The 31-year-old has been excellent in the Pirates’ starting rotation over the past two seasons, posting a 3.20 ERA and 3.26 fielding independent pitching (FIP) in 323.1 innings while making 55 starts.

Hi-res-2f1dcfc1f1e55fa33a857462e9960c96_crop_north
Delino DeShields hit 12 home runs and stole 101 bases back in 2012.
USA TODAY Sports

After days of wheeling and dealing at Major League Baseball’s annual winter meetings, general managers and scouting directors will cap the week with the Rule 5 draft on Thursday, Dec. 11.

Following the World Series, every team faced a late-November deadline to set their respective 40-man rosters so as to identify the prospects left unprotected for the December draft.

In a nutshell, minor league players become eligible for the draft when they reach their fourth of fifth draft since beginning their professional careers, depending on their age before signing. A player can only avoid becoming eligible for the draft by being added to his team’s 40-man roster before the aforementioned deadline.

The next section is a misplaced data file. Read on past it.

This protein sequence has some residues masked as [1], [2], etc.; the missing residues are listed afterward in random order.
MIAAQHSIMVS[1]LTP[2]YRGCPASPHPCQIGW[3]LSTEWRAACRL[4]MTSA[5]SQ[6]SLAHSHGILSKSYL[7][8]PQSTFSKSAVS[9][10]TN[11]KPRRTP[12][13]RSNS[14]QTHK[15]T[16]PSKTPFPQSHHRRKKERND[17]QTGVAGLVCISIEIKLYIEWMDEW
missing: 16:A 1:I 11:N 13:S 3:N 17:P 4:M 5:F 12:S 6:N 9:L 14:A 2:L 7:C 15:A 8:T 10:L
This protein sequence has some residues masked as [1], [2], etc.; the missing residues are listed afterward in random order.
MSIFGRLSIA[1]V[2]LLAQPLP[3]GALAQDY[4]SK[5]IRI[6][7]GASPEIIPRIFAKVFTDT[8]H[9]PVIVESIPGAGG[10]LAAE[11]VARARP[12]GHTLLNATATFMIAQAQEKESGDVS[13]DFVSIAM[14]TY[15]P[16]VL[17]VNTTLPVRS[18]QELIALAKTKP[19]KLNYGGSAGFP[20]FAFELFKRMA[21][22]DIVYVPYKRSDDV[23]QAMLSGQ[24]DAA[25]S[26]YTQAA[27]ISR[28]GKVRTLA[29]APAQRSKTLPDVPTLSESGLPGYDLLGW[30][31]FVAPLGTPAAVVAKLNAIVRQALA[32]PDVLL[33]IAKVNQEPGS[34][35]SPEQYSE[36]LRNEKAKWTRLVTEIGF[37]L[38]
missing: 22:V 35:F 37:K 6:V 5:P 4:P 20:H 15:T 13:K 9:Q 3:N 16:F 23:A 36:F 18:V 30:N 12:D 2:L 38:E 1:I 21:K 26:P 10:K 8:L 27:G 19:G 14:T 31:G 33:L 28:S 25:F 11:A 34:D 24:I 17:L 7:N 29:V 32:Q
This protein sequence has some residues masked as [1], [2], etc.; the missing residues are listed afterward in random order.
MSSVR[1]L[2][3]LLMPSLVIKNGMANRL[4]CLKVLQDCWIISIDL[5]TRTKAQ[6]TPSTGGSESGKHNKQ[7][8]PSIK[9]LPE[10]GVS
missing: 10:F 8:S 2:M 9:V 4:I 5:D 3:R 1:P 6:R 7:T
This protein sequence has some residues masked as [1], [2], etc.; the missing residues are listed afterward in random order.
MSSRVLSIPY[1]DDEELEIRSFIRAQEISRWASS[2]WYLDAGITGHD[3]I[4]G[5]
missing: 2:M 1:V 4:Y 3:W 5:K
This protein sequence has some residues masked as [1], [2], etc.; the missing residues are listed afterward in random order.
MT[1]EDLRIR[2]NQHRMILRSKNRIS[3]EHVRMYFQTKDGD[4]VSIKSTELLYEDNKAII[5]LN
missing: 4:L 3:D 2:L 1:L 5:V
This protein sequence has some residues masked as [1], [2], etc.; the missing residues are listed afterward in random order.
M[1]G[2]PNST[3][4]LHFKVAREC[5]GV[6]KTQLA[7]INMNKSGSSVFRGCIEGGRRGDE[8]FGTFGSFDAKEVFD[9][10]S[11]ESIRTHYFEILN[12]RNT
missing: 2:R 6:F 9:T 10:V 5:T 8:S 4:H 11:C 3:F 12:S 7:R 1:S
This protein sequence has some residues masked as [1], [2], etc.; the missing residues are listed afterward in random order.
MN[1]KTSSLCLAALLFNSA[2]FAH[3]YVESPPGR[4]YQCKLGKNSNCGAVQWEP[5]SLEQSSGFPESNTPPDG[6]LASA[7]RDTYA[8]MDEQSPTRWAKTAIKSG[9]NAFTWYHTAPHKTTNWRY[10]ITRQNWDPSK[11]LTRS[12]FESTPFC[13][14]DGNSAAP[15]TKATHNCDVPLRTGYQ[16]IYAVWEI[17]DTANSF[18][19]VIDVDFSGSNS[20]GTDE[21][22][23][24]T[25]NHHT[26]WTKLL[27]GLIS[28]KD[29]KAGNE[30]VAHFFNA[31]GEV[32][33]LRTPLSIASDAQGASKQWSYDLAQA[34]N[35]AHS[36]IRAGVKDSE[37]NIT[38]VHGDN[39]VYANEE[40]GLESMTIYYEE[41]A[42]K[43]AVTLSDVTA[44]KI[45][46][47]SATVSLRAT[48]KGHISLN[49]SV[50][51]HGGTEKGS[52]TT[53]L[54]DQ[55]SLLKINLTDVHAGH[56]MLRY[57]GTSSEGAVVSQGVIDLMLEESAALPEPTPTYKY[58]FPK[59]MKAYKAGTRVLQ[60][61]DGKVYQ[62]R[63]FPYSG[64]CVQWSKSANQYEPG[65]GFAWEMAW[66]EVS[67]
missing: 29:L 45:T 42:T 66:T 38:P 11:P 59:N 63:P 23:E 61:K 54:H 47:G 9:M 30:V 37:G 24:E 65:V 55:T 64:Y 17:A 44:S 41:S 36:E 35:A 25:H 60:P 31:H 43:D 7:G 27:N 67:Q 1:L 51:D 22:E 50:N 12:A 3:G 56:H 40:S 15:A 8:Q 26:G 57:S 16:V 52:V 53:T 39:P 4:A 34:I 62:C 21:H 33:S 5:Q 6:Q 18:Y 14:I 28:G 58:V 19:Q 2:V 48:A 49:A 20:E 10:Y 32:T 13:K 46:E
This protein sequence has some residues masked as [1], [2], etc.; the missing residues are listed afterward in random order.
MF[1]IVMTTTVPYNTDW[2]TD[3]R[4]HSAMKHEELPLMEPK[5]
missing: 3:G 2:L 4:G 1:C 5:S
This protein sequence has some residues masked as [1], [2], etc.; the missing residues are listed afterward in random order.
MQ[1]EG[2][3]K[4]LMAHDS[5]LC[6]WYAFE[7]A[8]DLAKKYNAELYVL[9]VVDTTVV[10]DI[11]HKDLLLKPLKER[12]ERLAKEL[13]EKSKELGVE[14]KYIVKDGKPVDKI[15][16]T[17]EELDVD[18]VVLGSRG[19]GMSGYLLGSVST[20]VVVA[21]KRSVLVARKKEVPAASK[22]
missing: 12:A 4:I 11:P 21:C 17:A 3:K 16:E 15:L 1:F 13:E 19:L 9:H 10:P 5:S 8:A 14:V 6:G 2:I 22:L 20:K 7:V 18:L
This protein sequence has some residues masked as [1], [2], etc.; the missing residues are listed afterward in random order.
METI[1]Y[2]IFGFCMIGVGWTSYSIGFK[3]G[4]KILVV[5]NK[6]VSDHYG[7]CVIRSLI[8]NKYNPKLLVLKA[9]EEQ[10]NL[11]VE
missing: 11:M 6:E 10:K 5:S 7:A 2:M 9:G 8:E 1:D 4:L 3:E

Only teams with an available 40-man roster spot are eligible to participate in the event. On top of that, a team must pay $50,000 to claim a player in the draft and then keep him on the major league roster (25-man roster) for the entire season.

40dc5a453f998f4919f192d823b52b9f_crop_north
USA Today

Last week, the Cleveland Indians were said to have considerable interest in acquiring Brandon Moss from the Oakland Athletics, and it was widely believed the two teams would strike a deal before the weekend.

It took a few extra days, but the Indians and A's reached an agreement on the first day of the winter meetings, with the Tribe receiving Moss in exchange for second base prospect Joe Wendle, as reported by Yahoo Sports' Jeff Passan:

Moss, 31, emerged as one of the sport's better power hitters over the last three seasons, as his 76 home runs from 2012-14 ranks 18th in the major leagues among all qualified hitters, per FanGraphs. He also batted .254/.340/.504 during that time frame, and his 135 weighted runs created plus (wRC+) ranked 20th overall across both leagues, ahead of players like Hanley Ramirez, Matt Kemp and David Wright.

"The addition of Brandon Moss provides our offense with a proven run-producer and power bat for the heart of our order," Cleveland general manager Chris Antonetti said in a release, via Jordan Bastian of MLB.com.